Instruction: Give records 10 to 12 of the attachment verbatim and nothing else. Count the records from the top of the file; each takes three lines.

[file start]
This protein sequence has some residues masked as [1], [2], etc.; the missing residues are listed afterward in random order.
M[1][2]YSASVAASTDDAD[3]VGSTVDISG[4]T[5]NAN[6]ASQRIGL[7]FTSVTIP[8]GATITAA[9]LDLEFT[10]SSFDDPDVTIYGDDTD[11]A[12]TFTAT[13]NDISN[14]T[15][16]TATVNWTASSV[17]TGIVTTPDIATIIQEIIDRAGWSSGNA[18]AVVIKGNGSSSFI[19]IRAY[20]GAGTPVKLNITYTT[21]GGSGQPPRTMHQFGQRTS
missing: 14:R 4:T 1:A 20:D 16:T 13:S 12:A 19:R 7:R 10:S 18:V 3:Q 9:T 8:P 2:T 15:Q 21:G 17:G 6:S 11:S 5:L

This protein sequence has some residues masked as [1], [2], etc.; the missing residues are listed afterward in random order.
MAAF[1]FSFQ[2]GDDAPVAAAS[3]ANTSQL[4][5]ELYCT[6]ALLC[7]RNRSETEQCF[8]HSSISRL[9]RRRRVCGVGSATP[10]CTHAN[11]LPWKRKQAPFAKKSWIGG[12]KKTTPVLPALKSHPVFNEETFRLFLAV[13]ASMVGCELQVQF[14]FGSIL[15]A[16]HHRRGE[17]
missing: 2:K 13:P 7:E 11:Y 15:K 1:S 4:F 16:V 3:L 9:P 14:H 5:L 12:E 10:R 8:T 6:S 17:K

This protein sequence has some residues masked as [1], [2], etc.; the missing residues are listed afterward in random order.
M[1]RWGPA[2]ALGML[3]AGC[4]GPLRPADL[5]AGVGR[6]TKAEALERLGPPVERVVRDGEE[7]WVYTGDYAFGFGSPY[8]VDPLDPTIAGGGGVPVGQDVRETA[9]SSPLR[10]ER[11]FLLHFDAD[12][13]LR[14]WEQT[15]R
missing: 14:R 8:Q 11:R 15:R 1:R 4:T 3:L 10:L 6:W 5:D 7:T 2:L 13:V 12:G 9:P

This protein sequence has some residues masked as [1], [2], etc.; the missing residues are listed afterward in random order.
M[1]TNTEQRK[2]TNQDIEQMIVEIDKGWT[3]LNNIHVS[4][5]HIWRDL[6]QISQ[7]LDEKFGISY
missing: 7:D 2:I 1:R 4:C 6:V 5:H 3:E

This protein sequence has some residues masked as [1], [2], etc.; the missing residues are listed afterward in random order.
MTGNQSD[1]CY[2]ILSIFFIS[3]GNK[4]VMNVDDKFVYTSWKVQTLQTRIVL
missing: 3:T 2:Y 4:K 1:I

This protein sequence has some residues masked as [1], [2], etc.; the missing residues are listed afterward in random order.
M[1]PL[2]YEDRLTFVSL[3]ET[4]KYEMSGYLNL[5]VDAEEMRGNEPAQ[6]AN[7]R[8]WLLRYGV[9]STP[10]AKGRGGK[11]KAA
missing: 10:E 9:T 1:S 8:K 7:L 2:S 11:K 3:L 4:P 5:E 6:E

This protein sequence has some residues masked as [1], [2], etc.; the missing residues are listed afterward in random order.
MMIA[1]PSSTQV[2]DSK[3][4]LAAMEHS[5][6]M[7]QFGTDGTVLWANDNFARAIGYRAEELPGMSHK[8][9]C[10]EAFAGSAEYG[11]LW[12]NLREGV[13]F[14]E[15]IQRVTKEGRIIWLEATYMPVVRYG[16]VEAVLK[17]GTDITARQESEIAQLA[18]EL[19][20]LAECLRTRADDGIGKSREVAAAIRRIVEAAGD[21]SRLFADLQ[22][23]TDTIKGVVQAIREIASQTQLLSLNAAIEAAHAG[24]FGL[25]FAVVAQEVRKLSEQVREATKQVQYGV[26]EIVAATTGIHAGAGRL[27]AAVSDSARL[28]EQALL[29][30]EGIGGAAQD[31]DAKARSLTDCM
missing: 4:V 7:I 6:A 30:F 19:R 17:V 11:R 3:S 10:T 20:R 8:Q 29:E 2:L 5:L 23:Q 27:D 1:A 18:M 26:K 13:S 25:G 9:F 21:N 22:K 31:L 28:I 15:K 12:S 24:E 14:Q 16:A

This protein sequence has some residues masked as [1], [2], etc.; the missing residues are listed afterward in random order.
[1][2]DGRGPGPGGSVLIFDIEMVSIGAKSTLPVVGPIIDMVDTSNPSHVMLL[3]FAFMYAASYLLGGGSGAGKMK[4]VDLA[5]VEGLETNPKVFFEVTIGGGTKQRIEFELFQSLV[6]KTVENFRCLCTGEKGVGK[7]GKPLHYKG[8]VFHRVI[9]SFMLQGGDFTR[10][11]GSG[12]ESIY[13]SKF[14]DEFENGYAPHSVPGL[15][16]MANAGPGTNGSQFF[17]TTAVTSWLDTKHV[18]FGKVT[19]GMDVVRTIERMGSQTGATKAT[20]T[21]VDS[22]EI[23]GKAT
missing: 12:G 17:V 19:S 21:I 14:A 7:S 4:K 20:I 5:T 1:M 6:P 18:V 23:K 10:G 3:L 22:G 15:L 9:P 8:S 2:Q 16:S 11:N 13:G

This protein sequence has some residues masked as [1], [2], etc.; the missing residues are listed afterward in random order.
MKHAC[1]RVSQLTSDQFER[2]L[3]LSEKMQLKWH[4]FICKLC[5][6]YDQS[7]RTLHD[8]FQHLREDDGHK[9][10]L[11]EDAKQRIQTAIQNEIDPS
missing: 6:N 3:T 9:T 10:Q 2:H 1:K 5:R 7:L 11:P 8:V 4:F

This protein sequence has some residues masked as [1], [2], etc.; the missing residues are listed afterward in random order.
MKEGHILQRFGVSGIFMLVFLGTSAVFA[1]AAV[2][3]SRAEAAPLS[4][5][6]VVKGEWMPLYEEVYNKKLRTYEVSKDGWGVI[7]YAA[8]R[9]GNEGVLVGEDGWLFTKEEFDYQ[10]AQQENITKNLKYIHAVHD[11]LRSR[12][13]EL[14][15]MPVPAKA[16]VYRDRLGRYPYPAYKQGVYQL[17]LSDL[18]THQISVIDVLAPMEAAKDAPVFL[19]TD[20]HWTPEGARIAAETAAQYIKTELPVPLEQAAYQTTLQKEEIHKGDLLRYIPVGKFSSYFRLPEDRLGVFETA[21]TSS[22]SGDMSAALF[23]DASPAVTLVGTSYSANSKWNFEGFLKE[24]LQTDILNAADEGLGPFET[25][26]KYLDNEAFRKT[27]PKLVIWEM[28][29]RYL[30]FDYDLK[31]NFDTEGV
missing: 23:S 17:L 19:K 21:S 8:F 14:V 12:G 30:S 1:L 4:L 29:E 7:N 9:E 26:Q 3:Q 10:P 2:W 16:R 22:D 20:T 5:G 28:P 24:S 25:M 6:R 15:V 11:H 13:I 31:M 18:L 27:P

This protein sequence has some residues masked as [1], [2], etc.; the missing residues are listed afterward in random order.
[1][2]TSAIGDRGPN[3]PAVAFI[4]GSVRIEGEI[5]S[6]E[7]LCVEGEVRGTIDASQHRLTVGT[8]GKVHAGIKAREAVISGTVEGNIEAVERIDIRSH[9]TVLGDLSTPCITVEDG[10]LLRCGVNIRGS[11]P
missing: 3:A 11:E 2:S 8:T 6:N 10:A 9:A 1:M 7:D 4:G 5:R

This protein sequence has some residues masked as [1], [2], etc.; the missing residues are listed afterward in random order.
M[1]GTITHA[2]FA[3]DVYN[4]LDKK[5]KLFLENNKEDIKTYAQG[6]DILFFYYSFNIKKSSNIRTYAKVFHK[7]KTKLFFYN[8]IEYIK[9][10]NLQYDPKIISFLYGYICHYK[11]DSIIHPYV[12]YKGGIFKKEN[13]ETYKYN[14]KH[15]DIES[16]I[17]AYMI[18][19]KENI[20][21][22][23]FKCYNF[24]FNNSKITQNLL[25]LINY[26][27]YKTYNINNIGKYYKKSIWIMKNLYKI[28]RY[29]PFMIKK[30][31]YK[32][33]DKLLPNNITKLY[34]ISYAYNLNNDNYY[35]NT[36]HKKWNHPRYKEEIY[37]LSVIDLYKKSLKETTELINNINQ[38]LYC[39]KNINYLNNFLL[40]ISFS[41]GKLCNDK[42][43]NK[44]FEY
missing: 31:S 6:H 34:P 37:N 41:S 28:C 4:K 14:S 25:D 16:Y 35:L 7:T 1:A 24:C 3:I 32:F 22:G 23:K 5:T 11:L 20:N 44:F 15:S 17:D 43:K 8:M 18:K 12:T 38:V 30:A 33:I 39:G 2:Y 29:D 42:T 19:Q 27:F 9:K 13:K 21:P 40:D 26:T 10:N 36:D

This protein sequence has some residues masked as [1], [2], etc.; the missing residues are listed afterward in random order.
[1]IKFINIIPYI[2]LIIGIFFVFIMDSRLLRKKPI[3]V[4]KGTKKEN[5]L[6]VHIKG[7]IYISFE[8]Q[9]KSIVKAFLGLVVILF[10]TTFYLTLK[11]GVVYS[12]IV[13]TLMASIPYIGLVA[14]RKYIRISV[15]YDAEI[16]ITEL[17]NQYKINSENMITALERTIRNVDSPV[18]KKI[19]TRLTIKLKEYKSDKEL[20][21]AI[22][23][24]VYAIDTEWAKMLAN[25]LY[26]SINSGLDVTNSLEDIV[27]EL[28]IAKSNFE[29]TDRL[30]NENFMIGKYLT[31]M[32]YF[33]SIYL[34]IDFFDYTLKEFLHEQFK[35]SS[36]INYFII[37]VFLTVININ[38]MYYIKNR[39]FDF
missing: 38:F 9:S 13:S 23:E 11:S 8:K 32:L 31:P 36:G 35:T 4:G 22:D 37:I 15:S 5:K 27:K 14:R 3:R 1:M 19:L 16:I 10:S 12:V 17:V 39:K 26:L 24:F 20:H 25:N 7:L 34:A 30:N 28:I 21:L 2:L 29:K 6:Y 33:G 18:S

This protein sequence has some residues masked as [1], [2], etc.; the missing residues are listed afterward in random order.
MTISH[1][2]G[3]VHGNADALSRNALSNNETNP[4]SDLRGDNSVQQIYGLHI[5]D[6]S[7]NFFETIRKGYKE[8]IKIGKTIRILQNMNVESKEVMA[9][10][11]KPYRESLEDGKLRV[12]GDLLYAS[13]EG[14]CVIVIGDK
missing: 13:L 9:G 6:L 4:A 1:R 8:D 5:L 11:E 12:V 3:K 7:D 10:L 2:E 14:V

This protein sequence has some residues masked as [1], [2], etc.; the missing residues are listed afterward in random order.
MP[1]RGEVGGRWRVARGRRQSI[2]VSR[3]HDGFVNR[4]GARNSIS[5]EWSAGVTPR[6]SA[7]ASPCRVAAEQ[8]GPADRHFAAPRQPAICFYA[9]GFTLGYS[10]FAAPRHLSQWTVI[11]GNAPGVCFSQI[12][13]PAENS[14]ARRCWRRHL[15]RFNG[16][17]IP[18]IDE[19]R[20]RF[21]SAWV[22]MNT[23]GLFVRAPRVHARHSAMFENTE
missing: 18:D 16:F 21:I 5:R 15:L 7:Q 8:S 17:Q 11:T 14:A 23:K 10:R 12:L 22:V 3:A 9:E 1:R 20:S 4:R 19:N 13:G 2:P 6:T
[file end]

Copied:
This protein sequence has some residues masked as [1], [2], etc.; the missing residues are listed afterward in random order.
MKEGHILQRFGVSGIFMLVFLGTSAVFA[1]AAV[2][3]SRAEAAPLS[4][5][6]VVKGEWMPLYEEVYNKKLRTYEVSKDGWGVI[7]YAA[8]R[9]GNEGVLVGEDGWLFTKEEFDYQ[10]AQQENITKNLKYIHAVHD[11]LRSR[12][13]EL[14][15]MPVPAKA[16]VYRDRLGRYPYPAYKQGVYQL[17]LSDL[18]THQISVIDVLAPMEAAKDAPVFL[19]TD[20]HWTPEGARIAAETAAQYIKTELPVPLEQAAYQTTLQKEEIHKGDLLRYIPVGKFSSYFRLPEDRLGVFETA[21]TSS[22]SGDMSAALF[23]DASPAVTLVGTSYSANSKWNFEGFLKE[24]LQTDILNAADEGLGPFET[25][26]KYLDNEAFRKT[27]PKLVIWEM[28][29]RYL[30]FDYDLK[31]NFDTEGV
missing: 23:S 17:L 19:K 21:S 8:F 14:V 12:G 30:S 1:L 4:L 29:E 7:N 9:E 26:Q 3:Q 10:P 2:W 16:R 22:D 20:T 5:G 28:P 24:S 25:M 6:R 15:V 11:H 13:I 31:M 18:L 27:P

This protein sequence has some residues masked as [1], [2], etc.; the missing residues are listed afterward in random order.
[1][2]TSAIGDRGPN[3]PAVAFI[4]GSVRIEGEI[5]S[6]E[7]LCVEGEVRGTIDASQHRLTVGT[8]GKVHAGIKAREAVISGTVEGNIEAVERIDIRSH[9]TVLGDLSTPCITVEDG[10]LLRCGVNIRGS[11]P
missing: 3:A 11:E 2:S 8:T 6:N 10:A 9:A 1:M 7:D 4:G 5:R

This protein sequence has some residues masked as [1], [2], etc.; the missing residues are listed afterward in random order.
M[1]GTITHA[2]FA[3]DVYN[4]LDKK[5]KLFLENNKEDIKTYAQG[6]DILFFYYSFNIKKSSNIRTYAKVFHK[7]KTKLFFYN[8]IEYIK[9][10]NLQYDPKIISFLYGYICHYK[11]DSIIHPYV[12]YKGGIFKKEN[13]ETYKYN[14]KH[15]DIES[16]I[17]AYMI[18][19]KENI[20][21][22][23]FKCYNF[24]FNNSKITQNLL[25]LINY[26][27]YKTYNINNIGKYYKKSIWIMKNLYKI[28]RY[29]PFMIKK[30][31]YK[32][33]DKLLPNNITKLY[34]ISYAYNLNNDNYY[35]NT[36]HKKWNHPRYKEEIY[37]LSVIDLYKKSLKETTELINNINQ[38]LYC[39]KNINYLNNFLL[40]ISFS[41]GKLCNDK[42][43]NK[44]FEY
missing: 31:S 6:H 34:P 37:N 41:S 28:C 4:K 14:S 25:D 16:Y 35:L 7:T 1:A 24:C 3:I 32:F 22:G 23:K 5:T 11:L 20:N 44:F 15:S 17:D 43:K 8:M 18:K 12:T 38:V 30:A 33:I 39:G 2:Y 29:D 42:T 19:Q 27:F 9:K 13:K 21:P 40:D 26:T 10:N 36:D